I pondered on this definition and eventually came to a conclusion that this is possibly one of the most misused words in the English vocabulary.

I asked myself the question..

Is it selfish to pursue our dreams, to live the life we desire, to see what we can achieve; to explore new horizons and to develop as individuals; to stand at the edge and look at the world through a different lens…?

 

As individuals our life and the way we lead it creates a mosaic of who we are.

The pieces of a jigsaw puzzle randomly sitting in a box are meaningless unless they are joined.

In much the same way the pieces of our lives, scattered, cannot portray or project anything about who we are or what we seek to be until pieced together.

Interlocked they provide a mosaic of whom we really are…

The picture unfolds…

Whom or what would we be if we were not able to join the random pieces together and pursue our dreams?

Would we ever achieve our real potential, or would a fear of selfishness limit us and how we develop as individuals?

Baz – The Landy

The Simple Path…

“Do not be fooled by simplicity, both in training and life.”

 When you let this sink in you begin to realise how easy it is to over complicate life and training.

It is easy to get away from the basics and it is easy to conclude more is better, or flashier is better. Truth be told, the simple path is often the tried and true path.

Photo: Baz – The Landy

The Shed…

The Shed…a place where tall stories can be told, a few laughs had, where you can grab a “coldie” out of the fridge to share with mates and if you are motivated it can double as a training gym.

Since arriving home from the Outback a few weeks back I have been heading up the driveway to “The Shed” in the pre-dawn darkness to exercise on my rowing machine and lift a few weights.

Don’t worry, I’m an early morning person…

Over the coming months my exercise regime in “The Shed” will involve high intensity workouts on the rowing machine and weight resistance training in preparation for my expedition to Papua New Guinea early next year.

And rest assured, there will be plenty of hill climbing with a 20 kilogram backpack and I could never go a week without getting in a couple of paddles on the surf ski.

And this weekend’s weather in the harbour city is set to be perfect for all kinds of outdoor pursuits…

Crikey, bring it on!

Baz – The Landy

(Photos: Janet-Planet)

 

 

 

 

 

Reality – It is what we choose to believe

Mountaineering

Do we underestimate the power of the mind, the power of positive thought?

Is anything possible, without limitation, if you give your mind’s eye a vision and allow it to believe you have already achieved it?

Okay, it will take much more than an hour or so in the lotus position every other day telling yourself you are a brain surgeon before you get to pick up a scalpel, but it all starts with a vision, right?

My countdown for this year’s two expeditions to Nepal is well underway and I am undertaking plenty of physical activity to prepare and rest assured the body is feeling it sometimes.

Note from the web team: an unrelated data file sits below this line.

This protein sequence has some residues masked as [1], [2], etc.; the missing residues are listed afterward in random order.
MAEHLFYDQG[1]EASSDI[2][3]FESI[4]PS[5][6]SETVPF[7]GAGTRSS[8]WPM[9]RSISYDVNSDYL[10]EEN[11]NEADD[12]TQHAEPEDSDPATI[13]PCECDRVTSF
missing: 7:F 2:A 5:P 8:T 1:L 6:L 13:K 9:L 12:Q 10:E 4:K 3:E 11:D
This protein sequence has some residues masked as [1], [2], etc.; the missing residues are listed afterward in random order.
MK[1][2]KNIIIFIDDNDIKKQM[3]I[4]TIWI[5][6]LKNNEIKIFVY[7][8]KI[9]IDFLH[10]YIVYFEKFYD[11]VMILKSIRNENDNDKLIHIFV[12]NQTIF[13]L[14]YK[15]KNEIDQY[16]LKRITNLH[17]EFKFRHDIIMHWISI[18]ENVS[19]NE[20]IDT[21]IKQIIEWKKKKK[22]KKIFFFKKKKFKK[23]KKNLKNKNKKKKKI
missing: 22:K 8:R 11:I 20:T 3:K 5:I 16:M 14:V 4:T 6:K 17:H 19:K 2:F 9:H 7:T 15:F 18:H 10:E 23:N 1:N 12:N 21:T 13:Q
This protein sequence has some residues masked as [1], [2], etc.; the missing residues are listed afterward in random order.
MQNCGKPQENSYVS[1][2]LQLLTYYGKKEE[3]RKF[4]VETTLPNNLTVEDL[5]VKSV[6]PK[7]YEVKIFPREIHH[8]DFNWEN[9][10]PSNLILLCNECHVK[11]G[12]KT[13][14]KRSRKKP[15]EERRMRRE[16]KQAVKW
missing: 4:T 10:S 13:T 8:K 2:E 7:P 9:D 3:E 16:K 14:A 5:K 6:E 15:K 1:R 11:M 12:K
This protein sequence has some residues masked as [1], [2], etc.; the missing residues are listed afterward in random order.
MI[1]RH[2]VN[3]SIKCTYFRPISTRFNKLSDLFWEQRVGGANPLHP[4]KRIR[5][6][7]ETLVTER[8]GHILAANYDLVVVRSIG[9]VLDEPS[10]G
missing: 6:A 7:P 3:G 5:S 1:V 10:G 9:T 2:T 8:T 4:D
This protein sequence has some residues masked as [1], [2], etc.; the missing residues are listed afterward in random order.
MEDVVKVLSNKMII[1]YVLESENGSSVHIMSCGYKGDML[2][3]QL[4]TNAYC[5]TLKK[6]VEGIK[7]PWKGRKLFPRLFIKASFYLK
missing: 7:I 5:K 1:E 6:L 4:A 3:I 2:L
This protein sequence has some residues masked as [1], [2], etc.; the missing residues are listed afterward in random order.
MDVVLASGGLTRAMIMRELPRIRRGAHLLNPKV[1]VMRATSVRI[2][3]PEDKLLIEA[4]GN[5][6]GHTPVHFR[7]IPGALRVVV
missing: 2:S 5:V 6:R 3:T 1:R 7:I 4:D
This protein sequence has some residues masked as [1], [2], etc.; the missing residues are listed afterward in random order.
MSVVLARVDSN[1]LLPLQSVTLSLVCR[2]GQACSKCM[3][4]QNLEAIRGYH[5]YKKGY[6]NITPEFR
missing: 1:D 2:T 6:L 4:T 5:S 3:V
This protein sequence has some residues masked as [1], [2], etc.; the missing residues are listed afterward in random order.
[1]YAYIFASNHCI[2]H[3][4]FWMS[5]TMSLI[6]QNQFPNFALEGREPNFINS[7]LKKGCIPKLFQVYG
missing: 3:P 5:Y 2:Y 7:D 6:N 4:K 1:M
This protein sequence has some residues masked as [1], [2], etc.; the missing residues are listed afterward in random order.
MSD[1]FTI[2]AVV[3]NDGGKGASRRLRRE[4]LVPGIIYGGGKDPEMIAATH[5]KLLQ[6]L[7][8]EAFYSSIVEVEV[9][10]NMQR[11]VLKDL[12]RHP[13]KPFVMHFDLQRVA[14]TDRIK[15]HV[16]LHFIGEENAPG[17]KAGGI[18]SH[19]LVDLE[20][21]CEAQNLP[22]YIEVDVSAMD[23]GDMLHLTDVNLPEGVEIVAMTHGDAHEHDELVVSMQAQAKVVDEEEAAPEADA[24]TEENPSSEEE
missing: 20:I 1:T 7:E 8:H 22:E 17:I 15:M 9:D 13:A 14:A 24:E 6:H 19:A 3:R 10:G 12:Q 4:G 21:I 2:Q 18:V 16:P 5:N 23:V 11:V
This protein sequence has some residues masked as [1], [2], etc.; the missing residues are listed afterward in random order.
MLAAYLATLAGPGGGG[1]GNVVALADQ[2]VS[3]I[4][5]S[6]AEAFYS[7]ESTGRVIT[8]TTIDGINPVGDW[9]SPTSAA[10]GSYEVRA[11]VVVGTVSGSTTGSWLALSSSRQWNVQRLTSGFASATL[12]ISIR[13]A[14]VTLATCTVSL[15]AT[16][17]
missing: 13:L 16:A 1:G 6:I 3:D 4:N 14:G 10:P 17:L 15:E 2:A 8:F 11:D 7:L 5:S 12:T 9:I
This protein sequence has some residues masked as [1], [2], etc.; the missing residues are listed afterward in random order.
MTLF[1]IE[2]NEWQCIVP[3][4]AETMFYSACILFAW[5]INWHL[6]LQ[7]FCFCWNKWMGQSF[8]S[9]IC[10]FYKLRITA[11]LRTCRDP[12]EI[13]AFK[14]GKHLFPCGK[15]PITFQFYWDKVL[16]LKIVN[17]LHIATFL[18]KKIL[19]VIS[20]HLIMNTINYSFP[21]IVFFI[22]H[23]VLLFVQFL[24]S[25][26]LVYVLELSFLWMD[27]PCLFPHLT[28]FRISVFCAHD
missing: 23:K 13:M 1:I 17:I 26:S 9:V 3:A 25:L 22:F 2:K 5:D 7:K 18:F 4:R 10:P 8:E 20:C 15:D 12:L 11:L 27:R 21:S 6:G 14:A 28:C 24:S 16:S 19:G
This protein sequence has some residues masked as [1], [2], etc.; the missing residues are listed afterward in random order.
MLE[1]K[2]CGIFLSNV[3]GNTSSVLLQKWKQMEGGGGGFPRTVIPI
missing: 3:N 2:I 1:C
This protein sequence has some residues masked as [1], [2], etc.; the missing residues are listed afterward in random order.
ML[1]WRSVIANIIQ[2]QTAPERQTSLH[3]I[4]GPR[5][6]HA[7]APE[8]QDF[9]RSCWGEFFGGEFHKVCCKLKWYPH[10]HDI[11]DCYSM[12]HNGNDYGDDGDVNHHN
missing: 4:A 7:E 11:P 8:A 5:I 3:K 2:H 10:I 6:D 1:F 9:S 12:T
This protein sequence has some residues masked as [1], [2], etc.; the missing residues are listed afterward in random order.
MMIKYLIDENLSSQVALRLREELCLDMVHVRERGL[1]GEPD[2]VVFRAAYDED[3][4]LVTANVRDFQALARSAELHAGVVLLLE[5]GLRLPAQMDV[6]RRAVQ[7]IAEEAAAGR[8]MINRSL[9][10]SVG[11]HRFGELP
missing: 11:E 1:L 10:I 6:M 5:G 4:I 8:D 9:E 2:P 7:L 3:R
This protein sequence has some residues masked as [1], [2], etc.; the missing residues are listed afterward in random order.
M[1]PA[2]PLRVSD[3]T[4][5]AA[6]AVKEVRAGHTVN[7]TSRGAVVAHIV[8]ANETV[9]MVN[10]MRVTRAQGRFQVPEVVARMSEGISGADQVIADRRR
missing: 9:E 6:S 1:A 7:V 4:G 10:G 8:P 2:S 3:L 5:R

But just as important as my physical preparation is that I am mentally prepared.  And to take my mind off the 20-kilogram pack strapped to my back when I am out walking at silly o’clock I fill it with visions of standing atop those mountain peaks.

I picture myself telephoning my family, telling them I have summited and returned to the base-camp safely and sharing different aspects of the climb with them whilst sipping a warm mug of Sherpa tea.

Those conversations with my mind, with Janet and TomO, go right down to the detail of what is said!

Oh don’t worry, I’ve been practicing many other aspects of mountaineering these past few years, after all there are things to be learnt and practised – but that just reinforces what the mind knows it can do, right?

There are people who believe in positive affirmation, some who are not sure, and others with whom no amount of discussion will convince them it does. But let me share my own personal insight of why I know it does.

It was the mid- 1970s, I had just left school to join one of Australia’s largest banks and a month earlier I celebrated my 15th birthday. At the time the company produced a quarterly magazine called “The Etruscan” and in the very first edition I received was a story describing a day in the life of the people who undertook the bank’s money market operation…

I was enthralled, I wanted a job like that so in my mind’s eye I play-acted the people in the article, not that I actually had a clue what they really did, after all it was a short article, so I just made it up as I went – I was a natural.

Perhaps it was a bit unusual for someone of my age to be getting into this esoteric stuff, but that is what daydreamers do and I am a daydreamer. And I’m sure many will agree that a very fine line exists between dreams and reality confirmed by the days you wake up thinking, the dream I had was real….

Shortly I will have spent 40-years with this institution. Yes, 40-years, it wasn’t a typing error and for most of that time I have been managing and trading currencies in the bank’s money market operation.

You see a few years after convincing myself I was a natural at doing whatever it was they did, and following a set of events which were unrelated, I “woke” up in the bank’s trading room in front of a trading screen…

My vision of how it worked all those years ago is quite different to the sophistication of today’s global financial market, but that is just detail. I didn’t have to get the detail right all I had to do was to chant that mantra long and loud, to have a vision, to daydream and play act my part.

To simply believe!

After all, reality is what we choose to believe in…

Climb-on!